Time to fine-tune economic diplomacy


MAJOR highlights noted in the country’s progress, as we celebrated our 41 years of independence last week, were the great strides the country has made in economic development in a variety of spheres.

This includes mining, agriculture, tourism and manufacturing, among others.

President Emmerson Mnangagwa also noted how enablers to the smooth development of our economy had been fine-tuned.

Among these are electricity, water and fuel.

There is no more massive load shedding, no fuel shortages and there is a deliberate policy to build dams and resuscitate irrigation infrastrcure.

However, efforts to promote development should not be limited entirely to the domestic front.  

That is why we welcome new Foreign Affairs and Investment Trade Minister Ambassador Fredrick Shava’s novel approach to diplomacy.

In his maiden official engagement with senior management and members of staff in Harare earlier this week, Ambassador Shava emphasised the need for economic and commercial diplomacy.

Indeed, diplomacy shouldn’t  be restricted solely to politics.

For this reason, he suggested diplomats and all Foreign Affairs Ministry staff receive training in economic and commercial diplomacy.

Indeed, it should be the task of our diplomats stationed in different countries to take the initiative in promoting the economic development of their country.

This shouldn’t be done haphazardly, hence the need for some reorientation.

They should always be on the lookout for investment opportunities that can benefit their country.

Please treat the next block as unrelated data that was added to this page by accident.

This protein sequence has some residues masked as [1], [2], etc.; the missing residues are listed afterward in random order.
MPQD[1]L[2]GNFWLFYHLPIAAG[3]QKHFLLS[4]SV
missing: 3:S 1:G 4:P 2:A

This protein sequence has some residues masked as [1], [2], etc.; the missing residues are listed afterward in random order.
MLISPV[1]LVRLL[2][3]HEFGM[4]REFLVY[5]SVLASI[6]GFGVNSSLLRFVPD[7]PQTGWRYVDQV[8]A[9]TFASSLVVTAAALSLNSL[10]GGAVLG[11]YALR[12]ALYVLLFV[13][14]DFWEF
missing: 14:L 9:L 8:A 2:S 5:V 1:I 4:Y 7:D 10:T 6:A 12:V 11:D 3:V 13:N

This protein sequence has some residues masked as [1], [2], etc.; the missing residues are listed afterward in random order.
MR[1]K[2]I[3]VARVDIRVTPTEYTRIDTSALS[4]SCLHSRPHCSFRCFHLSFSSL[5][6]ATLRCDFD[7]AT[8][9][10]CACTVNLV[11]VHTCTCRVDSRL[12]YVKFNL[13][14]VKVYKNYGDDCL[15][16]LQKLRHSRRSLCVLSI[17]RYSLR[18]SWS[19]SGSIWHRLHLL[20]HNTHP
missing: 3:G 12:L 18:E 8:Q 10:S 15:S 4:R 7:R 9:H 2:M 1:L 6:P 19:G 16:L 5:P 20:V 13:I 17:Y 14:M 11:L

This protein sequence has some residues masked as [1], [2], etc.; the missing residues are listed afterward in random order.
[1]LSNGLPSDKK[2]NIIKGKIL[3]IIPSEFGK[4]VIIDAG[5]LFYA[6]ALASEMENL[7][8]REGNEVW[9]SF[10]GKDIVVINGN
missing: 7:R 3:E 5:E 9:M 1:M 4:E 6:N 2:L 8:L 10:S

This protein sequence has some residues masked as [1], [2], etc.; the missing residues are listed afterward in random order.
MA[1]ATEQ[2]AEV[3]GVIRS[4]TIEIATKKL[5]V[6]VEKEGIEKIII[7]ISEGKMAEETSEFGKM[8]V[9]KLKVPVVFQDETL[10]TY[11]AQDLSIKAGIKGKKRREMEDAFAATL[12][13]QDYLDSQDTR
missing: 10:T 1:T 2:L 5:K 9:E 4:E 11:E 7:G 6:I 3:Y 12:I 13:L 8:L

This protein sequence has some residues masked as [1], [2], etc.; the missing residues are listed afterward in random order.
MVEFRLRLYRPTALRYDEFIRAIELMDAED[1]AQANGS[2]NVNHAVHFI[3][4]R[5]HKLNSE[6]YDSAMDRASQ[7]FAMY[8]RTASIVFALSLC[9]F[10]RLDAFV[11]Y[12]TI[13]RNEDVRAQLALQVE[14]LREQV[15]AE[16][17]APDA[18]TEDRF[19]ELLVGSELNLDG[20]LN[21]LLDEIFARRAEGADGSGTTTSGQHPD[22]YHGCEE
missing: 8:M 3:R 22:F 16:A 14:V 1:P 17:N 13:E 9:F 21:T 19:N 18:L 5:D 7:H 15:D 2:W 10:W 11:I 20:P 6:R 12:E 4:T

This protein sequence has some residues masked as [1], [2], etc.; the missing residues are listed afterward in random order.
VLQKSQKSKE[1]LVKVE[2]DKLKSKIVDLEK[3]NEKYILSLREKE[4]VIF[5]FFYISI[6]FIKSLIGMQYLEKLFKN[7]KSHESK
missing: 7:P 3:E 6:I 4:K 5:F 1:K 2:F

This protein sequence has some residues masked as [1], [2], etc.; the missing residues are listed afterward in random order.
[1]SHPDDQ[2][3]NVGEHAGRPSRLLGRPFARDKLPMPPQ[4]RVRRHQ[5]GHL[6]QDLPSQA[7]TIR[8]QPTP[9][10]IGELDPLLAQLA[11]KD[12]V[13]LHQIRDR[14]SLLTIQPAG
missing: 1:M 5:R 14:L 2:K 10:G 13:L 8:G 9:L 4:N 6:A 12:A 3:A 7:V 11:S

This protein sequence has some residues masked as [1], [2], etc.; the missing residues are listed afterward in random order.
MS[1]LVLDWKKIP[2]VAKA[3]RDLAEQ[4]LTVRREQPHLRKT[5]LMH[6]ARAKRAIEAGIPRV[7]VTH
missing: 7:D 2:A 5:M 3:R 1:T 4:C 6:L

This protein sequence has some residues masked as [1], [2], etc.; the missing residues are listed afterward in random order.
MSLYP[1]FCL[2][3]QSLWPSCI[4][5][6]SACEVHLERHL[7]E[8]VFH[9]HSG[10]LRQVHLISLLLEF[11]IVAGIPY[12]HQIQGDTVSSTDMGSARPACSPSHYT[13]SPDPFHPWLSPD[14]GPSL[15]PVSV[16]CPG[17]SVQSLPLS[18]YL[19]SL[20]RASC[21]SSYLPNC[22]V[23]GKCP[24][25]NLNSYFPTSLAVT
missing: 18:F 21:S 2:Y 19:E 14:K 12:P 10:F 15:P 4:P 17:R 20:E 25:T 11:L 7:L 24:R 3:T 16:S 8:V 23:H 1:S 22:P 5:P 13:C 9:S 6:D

Of course, to persuade would-be investors to commit themselves would require some marketing skills.

We, therefore, believe marketing will be among the skills to be imparted in the economic and commercial diplomacy training.

Some of these potential investors do not even know where Zimbabwe is.

Investment opportunities are there in Zimbabwe and potential investors can only come if they are made aware of them.

Thus, investor hunting becomes a major task.

When there is investment on a big scale, so too would be the need for more export markets.

Markets will have to be found in countries where our diplomats are stationed.

They are definitely there.

For that reason, our diplomats should not be armchair ambassadors.

They should be able to sniff around for all investment opportunities by going out to look for them.

Their performance should not be assessed on the basis of the number of conferences they organise or attend, but rather on the amount of business they are able to generate, be it through sourcing of investors or finding new markets for our exports.

However, as we  seek co-operation through economic ties, this should always be on a win-win basis.

Our sovereignty should never be compromised.

Investors, no matter how big their investments, have to respect us as we are.

That is what Zimbabwe, on its part, always does.

We are open to business, but never to abuse!

There is no room for that big brother condescending attitude.

Ambassador Shava also called for efforts to engage those in the  Diaspora to make them work towards the socio-economic development of the country. 

By virtue of staying outside their home country, they are automatically our ambassadors.

It is a pity there are some in the Diaspora who tend to forget their country of origin.

No matter how sweet life may be in the country of refuge, they will remain Zimbabweans.

It is better they work towards promoting the economic development of their country of origin.

It is there where their brothers, sisters, cousins, aunties, uncles and perhaps even fathers and mothers are.  

Home is always best.


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